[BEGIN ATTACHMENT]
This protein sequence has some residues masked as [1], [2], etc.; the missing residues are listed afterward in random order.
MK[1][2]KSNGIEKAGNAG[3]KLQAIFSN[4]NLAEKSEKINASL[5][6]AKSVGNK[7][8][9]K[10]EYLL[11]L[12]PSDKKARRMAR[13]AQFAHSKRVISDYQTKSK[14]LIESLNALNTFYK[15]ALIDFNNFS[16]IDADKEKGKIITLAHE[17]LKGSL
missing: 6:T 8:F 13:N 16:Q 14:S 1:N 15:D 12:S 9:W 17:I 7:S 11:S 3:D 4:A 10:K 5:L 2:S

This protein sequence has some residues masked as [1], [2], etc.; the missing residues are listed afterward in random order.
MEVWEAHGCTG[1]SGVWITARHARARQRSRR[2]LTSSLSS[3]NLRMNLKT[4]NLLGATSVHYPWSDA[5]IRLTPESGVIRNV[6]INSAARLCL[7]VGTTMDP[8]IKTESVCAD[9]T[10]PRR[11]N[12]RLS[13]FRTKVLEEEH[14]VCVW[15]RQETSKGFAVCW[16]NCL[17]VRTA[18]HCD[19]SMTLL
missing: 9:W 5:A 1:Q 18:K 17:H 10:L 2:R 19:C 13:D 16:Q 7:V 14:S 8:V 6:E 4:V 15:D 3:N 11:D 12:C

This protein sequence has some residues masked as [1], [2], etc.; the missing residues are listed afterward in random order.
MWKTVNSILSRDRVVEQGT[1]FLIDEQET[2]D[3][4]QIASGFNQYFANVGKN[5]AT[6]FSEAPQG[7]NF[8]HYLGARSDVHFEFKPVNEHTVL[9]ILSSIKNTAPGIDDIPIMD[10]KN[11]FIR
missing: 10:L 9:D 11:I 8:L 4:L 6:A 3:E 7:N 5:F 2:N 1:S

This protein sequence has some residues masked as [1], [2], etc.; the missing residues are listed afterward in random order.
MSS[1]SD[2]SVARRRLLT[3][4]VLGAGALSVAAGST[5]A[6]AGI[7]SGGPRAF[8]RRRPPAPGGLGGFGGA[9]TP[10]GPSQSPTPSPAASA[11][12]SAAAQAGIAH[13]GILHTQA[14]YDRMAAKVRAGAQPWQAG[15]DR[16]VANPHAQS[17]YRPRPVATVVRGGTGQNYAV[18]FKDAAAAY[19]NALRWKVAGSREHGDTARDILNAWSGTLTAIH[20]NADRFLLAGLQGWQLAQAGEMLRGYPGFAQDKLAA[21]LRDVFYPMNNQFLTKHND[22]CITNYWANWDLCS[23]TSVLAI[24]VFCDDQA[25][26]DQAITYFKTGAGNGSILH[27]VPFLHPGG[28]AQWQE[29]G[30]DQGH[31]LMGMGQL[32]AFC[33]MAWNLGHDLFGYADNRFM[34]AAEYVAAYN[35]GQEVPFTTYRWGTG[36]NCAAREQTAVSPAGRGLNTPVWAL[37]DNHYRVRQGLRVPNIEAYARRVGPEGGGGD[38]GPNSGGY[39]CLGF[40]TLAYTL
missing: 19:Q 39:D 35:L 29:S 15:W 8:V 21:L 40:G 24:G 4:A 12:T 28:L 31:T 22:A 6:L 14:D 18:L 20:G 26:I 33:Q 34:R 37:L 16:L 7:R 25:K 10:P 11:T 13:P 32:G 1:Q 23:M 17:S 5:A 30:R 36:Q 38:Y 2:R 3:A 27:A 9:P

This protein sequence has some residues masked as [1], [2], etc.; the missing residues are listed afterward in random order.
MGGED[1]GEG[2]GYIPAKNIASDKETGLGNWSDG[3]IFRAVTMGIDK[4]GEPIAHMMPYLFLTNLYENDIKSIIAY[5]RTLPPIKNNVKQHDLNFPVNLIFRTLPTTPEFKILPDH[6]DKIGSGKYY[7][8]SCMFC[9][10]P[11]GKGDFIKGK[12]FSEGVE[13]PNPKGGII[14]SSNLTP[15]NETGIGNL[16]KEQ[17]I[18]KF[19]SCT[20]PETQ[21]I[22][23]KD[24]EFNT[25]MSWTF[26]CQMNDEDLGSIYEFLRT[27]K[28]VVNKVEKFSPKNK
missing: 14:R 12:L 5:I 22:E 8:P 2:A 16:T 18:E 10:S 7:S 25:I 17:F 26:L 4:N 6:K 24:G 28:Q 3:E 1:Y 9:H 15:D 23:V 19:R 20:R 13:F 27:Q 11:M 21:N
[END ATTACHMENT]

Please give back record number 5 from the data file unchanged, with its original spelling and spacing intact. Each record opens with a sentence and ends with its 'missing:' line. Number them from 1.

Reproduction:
This protein sequence has some residues masked as [1], [2], etc.; the missing residues are listed afterward in random order.
MGGED[1]GEG[2]GYIPAKNIASDKETGLGNWSDG[3]IFRAVTMGIDK[4]GEPIAHMMPYLFLTNLYENDIKSIIAY[5]RTLPPIKNNVKQHDLNFPVNLIFRTLPTTPEFKILPDH[6]DKIGSGKYY[7][8]SCMFC[9][10]P[11]GKGDFIKGK[12]FSEGVE[13]PNPKGGII[14]SSNLTP[15]NETGIGNL[16]KEQ[17]I[18]KF[19]SCT[20]PETQ[21]I[22][23]KD[24]EFNT[25]MSWTF[26]CQMNDEDLGSIYEFLRT[27]K[28]VVNKVEKFSPKNK
missing: 14:R 12:L 5:I 22:E 8:P 2:A 16:T 18:E 10:S 7:S 25:I 17:F 26:L 4:N 6:K 24:G 28:Q 3:E 1:Y 9:H 15:D 23:V 19:R 20:R 13:F 27:Q 11:M 21:N